Policy responses to stem appreciation pressures and preserve financial sector stability included monetary and financial regulatory measures. Raising interest rates from the fourth quarter of 2005 was aimed at reining in inflation and cooling speculative pressures in the property market. In addition to implementing strict liquidity ratios in the banking sector, the authorities restricted foreign currency lending to residents to specific transactions in August 2007 and extended the thin capitalization rules on foreign bank branches in Korea.39 To allow greater flexibility in managing foreign exchange transactions, banks’ open foreign exchange position was increased in two steps to 50 percent from 20 percent in 2006 while banks’ long nondeliverable forward position was limited to 110 percent of their long nondeliverable forward positions on January 14, 2004.40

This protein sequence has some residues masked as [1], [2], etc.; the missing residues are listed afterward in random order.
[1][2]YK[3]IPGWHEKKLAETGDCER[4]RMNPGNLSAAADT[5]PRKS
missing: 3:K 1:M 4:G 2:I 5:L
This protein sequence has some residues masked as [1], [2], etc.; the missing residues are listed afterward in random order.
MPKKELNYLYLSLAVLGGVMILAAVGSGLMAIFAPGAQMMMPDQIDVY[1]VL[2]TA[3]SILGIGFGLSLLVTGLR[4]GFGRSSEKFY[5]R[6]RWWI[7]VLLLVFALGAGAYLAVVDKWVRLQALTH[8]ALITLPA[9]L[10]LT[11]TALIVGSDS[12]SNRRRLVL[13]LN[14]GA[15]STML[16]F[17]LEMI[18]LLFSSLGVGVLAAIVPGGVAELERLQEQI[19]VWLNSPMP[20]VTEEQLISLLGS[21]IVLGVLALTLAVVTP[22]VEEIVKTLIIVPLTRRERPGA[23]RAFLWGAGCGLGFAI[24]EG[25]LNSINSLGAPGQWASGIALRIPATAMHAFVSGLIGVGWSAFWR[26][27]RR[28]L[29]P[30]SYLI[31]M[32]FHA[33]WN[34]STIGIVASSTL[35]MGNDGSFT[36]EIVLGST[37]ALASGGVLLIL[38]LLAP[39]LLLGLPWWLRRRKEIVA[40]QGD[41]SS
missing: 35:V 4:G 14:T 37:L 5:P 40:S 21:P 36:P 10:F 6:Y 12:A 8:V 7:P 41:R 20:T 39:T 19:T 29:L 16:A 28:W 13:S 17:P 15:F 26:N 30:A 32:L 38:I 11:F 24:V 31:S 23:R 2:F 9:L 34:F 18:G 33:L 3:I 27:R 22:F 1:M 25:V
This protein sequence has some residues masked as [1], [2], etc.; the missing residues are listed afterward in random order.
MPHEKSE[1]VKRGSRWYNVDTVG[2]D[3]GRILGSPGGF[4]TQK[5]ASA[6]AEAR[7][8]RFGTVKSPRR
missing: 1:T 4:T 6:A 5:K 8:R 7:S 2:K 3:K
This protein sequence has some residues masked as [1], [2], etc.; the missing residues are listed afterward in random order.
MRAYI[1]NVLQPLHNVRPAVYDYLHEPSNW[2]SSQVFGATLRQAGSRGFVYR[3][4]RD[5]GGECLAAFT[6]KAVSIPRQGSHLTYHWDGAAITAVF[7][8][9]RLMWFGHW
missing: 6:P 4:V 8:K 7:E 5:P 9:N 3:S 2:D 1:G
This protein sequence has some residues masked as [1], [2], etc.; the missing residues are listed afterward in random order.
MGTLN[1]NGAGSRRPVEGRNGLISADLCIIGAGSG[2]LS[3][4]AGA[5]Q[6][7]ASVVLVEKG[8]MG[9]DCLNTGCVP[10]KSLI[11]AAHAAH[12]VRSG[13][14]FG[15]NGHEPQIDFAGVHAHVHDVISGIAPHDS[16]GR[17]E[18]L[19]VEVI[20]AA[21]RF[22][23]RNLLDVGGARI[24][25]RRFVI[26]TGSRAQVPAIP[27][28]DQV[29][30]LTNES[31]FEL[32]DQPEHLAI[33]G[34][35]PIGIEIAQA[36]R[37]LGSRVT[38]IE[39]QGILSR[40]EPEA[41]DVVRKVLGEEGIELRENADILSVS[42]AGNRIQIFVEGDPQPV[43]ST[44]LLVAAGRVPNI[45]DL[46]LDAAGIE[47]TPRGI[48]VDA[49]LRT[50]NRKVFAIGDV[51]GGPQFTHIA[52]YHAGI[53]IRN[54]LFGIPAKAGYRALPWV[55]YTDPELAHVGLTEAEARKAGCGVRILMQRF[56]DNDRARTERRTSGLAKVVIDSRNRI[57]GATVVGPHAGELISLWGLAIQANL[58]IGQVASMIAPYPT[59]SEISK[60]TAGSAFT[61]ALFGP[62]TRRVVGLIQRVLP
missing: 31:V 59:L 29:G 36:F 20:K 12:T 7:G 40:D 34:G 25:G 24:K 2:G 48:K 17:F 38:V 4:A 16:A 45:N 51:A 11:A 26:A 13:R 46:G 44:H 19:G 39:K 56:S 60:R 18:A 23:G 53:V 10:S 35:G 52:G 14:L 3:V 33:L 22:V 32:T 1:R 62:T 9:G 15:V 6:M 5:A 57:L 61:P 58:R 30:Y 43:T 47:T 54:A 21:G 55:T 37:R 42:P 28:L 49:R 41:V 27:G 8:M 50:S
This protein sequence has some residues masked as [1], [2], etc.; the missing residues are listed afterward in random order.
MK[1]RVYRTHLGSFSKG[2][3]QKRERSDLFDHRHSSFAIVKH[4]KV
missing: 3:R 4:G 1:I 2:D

To stem appreciation pressures, the authorities also actively liberalized capital outflows, eliminating most of the controls by 2007. While Korea had a capital account liberalization plan, the relaxation of the controls on some of the measures has been accelerated against the backdrop of strong capital inflows. The upper limit on Korean insurance companies’ assets in foreign currency was increased to 30 percent in March 2005 and repatriation requirements on proceeds from resident capital transactions abroad were relaxed in 2006. Limits were gradually increased on resident investments abroad and finally eliminated by lifting the ceilings on individuals’ FDI and real estate purchases abroad in March 2006 and May 2008, respectively. In the same year, the previous approval requirement on certain capital transactions was changed to a notification requirement, reducing the administrative burden on market participants. In 2007, reporting requirements related to capital transactions were further relaxed, allowing more freedom in extending won loans to nonresidents.